“Well,” he says. “How will we do this?”
Yohan takes out a small black box from his coat, and opens it, revealing a white pill with a red stripe across it.
“Ah this one,” the man recognizes it. “At least the Commander shows me mercy.”
Yohan nods. From the Bureau, to the Commander, to Yohan, and now to him.
“What will they say about me?” he asks.
Yohan begins to recite what the Commander prepared. “That you were on a mission here to listen in on a Russian politician’s meeting with the Norwegians. But they found you out because a Southern spy located you. Your pursuers got close. They almost had you. And as they were ramming down the door, you realized that there was no way out. You committed suicide, and went down without spilling a word to the Republic’s enemies.”
He nods with each beat of the story, listening carefully to the words being weaved by Yohan.
“Good,” he said. “Not that it matters.”
The comrade plucks the pill from its container and stares at it for a while. He drags it around on his palm with his index finger. Then, he lifts his head up and smiles at Yohan, who has never seen this kind of serenity in a man about to die before. Every time until now, he has either had to do it by force or do it without his target knowing. But here, this comrade seemingly has no fear or doubt about his demise.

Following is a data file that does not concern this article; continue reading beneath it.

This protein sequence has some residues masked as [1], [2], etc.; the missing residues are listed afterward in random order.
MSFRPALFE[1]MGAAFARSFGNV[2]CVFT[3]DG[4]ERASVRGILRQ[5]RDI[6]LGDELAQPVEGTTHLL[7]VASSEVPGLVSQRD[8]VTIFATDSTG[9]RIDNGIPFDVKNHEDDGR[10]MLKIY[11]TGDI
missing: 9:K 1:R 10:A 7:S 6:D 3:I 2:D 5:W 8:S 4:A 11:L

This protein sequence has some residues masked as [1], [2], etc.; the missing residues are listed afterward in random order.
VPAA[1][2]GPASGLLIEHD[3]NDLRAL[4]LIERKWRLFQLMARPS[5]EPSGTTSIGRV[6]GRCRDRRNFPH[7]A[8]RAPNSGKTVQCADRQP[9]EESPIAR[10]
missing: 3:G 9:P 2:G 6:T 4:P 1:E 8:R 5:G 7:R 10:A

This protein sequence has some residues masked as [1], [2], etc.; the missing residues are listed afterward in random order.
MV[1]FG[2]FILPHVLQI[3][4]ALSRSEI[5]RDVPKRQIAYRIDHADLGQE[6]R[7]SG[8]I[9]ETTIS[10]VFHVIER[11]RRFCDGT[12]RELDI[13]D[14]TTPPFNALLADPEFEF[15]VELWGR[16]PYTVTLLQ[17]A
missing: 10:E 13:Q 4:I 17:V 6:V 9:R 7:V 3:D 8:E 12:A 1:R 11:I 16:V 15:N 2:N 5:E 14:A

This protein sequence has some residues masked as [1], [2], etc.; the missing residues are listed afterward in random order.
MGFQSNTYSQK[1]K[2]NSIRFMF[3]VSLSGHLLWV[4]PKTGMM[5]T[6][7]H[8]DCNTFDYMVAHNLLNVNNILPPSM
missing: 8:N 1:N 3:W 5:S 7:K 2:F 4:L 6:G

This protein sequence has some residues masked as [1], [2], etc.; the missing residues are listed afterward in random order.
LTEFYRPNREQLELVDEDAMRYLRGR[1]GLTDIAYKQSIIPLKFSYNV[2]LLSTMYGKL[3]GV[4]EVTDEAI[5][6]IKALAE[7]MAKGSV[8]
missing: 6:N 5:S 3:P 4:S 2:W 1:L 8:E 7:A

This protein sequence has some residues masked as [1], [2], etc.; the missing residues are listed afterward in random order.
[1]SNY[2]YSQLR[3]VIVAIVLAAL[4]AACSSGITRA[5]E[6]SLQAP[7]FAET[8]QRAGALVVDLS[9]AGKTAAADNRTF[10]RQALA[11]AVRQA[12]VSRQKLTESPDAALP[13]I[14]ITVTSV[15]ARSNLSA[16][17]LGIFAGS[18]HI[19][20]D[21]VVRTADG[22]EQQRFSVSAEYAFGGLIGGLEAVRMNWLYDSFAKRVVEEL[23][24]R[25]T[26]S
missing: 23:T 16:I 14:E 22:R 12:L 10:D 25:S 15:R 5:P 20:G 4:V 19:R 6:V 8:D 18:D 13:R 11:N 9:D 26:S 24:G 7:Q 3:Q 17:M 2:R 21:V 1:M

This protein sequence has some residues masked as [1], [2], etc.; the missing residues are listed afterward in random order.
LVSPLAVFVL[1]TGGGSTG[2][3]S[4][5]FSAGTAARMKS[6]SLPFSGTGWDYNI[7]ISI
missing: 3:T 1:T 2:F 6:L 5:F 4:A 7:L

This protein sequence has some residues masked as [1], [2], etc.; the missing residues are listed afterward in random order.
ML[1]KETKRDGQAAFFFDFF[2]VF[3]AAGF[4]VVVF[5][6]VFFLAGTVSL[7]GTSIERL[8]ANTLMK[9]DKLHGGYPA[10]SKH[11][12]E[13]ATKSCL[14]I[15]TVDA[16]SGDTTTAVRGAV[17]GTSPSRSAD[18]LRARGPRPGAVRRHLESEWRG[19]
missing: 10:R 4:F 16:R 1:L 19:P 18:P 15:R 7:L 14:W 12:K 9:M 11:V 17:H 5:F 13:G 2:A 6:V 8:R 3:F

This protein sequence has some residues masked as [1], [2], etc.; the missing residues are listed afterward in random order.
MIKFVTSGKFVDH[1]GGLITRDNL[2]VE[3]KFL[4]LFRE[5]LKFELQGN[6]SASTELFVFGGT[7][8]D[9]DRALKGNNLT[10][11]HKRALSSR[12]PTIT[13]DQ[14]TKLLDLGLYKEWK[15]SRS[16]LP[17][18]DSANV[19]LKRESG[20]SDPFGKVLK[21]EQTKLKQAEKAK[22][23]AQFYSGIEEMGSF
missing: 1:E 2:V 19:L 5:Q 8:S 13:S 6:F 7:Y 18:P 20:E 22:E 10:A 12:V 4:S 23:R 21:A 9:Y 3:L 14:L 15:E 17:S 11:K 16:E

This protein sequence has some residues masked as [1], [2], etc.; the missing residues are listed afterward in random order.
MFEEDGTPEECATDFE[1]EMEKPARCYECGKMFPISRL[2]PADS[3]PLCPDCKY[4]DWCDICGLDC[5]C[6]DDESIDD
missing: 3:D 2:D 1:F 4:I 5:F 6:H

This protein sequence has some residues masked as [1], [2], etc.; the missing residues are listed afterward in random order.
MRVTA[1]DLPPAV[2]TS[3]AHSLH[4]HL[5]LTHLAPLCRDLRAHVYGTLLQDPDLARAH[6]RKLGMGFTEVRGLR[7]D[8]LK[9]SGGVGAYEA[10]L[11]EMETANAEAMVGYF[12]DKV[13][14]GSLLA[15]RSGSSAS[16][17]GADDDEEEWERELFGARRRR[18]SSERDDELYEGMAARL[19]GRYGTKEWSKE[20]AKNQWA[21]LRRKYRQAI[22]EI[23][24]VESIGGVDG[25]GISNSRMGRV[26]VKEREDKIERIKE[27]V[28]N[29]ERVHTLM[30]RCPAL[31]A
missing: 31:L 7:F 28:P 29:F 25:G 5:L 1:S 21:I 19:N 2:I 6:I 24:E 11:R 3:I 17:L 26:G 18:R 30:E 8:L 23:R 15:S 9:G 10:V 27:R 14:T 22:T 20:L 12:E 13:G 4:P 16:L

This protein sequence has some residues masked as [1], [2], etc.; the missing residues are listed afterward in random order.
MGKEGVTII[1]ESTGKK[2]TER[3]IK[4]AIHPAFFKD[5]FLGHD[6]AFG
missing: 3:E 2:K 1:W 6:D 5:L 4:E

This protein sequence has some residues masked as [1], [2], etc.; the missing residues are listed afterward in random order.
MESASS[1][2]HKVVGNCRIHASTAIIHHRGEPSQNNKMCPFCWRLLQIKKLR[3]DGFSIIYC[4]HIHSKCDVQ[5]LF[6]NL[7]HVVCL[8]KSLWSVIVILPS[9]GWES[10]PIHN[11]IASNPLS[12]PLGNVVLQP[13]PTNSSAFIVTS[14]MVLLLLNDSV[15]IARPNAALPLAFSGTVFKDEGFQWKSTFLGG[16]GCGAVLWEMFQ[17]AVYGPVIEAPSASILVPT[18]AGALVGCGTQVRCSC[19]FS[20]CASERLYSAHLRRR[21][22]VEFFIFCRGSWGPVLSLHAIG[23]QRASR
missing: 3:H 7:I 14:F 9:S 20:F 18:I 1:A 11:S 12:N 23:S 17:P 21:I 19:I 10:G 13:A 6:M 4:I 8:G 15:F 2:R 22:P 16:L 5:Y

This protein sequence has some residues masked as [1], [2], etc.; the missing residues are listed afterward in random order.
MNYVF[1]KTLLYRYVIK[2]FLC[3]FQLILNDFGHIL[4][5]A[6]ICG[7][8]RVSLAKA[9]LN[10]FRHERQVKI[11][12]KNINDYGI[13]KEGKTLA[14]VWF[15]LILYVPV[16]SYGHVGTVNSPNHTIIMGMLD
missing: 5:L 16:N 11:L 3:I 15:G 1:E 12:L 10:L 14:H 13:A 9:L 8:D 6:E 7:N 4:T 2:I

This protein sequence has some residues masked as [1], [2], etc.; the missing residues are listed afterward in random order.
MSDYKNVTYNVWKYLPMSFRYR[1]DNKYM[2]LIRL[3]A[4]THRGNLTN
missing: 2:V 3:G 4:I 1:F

Yohan cannot help but ask, “Was it worth it?”
“This.” Yohan briefly spreads his arms.
The comrade puts his head down again, and it does not take him a long thought to raise his face toward Yohan with a smile. “It wasn’t. But I did it anyway. That’s what mattered.”
Yohan, rapt, tries to not show his interest. He simply flicks his chin toward the pill, telling the comrade to get on with it.
“I hope you find something for yourself in the end, dongmu,” the comrade says.
Then he pops it quickly in his mouth, swallowing once. He walks over to the bed, lies down, and closes his eyes. There is no struggle, nor the slightest utterance of pain on his lips. He simply falls asleep. After five minutes, Yohan gets up and leans his head down on the man’s chest. There is no heartbeat.
Yohan collects the comrade’s money and identification papers, all hidden in the cupboard, behind a false panel past the scantily placed plates and mugs. He takes all but one of the fake passports and leaves it on the table for whoever discovers him to see.
That is how he reports all of this.
Jinwoo Park is a Korean Canadian writer based in Montreal. He completed his Master’s in creative writing at the University of Oxford in 2015, and has been working in the tech industry as a writer since. In 2021 he won the Jim Wong-Chu Emerging Writers’ Award for his first manuscript, Oxford Soju Club.